Antwerp's Pilot City Activity: LINK - Linkeroever Inclusief Naar Klimaatneutraliteit/Left Bank towards Inclusive Climate Neutrality

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Background

The Left Bank district in Antwerp faces significant emissions challenges, with 71% of emissions originating from buildings, particularly from housing. Social housing company Woonhaven manages 44% of these dwellings, actively renovating them, but the remaining 56% owned by private owners, mostly condominiums, require complementary action. Deep renovations focusing on more than energy retrofitting are needed for up to 90% of these buildings. Financial gaps and lack of incentives hinder private owners’ participation in energy renovations, critical for the city’s 2030 climate neutrality goal.

Antwerp has a substantial vulnerable population, with 48% of Left Bank residents from disadvantaged backgrounds. Autonoom Gemeentebedrijf Energie BesparingsFonds (AG EBF), an autonomous communal company ‘Energy Savings Fund’, provides extensive energy advice and support, but the renovation rate remains low at 1.5% for houses and 1% for flats.

The pilot activity aims to increase this to 3% by offering socio-technical support, designing financing instruments to bridge financial gaps, and implementing guidance in two selected buildings with 130 households. This initiative seeks to enhance renovation rates, address socio-economic barriers, and improve living conditions while contributing to the city’s climate goals.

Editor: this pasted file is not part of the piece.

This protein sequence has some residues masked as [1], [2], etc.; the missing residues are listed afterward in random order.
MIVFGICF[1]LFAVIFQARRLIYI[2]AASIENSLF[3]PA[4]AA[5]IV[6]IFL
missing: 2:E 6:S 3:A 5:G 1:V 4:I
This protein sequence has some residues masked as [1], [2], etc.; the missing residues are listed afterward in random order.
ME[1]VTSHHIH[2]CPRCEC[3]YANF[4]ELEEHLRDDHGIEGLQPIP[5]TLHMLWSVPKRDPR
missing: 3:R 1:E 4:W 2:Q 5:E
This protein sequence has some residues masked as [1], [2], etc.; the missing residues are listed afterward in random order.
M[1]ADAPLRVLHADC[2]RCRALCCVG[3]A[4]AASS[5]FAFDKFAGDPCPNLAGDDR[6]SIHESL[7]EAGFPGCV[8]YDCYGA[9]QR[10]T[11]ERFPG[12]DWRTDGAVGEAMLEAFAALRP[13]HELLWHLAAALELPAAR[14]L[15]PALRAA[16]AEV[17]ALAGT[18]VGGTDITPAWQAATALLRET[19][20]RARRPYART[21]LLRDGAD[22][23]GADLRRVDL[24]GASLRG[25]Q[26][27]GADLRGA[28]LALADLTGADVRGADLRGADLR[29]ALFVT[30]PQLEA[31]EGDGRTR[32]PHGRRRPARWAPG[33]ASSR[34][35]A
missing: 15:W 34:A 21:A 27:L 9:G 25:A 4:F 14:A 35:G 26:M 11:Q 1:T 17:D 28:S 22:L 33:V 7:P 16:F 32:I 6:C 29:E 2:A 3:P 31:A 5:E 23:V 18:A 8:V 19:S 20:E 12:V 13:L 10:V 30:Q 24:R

Description of Activities

The main focus of the pilot activity is to enhance the renovation rate of private condominiums on Antwerp’s Left Bank, aiming for climate neutrality and improved living conditions, particularly for vulnerable households. This will be achieved through comprehensive socio-technical support, innovative financing mechanisms, and extensive stakeholder engagement.

Planned activities include:

1. Socio-technical support:

  • Analysis of data available (GDPR-proof) and needed to get a clear view on the heterogeneity of the groups to be included when it comes to risk for renovictions, where energy renovation buildings risk creating new vulnerable target groups that cannot finance the mandatory renovation and are therefore forced to sell their dwelling.
  • Provide in-depth guidance and support to co-owner associations and individual owners.
  • Conduct energy scans and develop detailed renovation master plans.

2. Innovative financing mechanisms:

  • Design new financing mechanisms in cooperation with financial market, adapted to the local context and target groups.
  • Test the acceptance of new financing instruments to address financial gaps and the split incentive issue.
  • Collaborate with stakeholders to implement and evaluate the acceptance of these mechanisms in two selected buildings with approximately 130 households.

3. Stakeholder engagement and capacity building:

  • Develop a methodology to reach difficult target groups beyond existing barriers.
  • Organise participatory processes with residents, landlords, and relevant stakeholders.
  • Conduct workshops, focus groups, and webinars to build capacity and share best practices.

4. Implementation lab: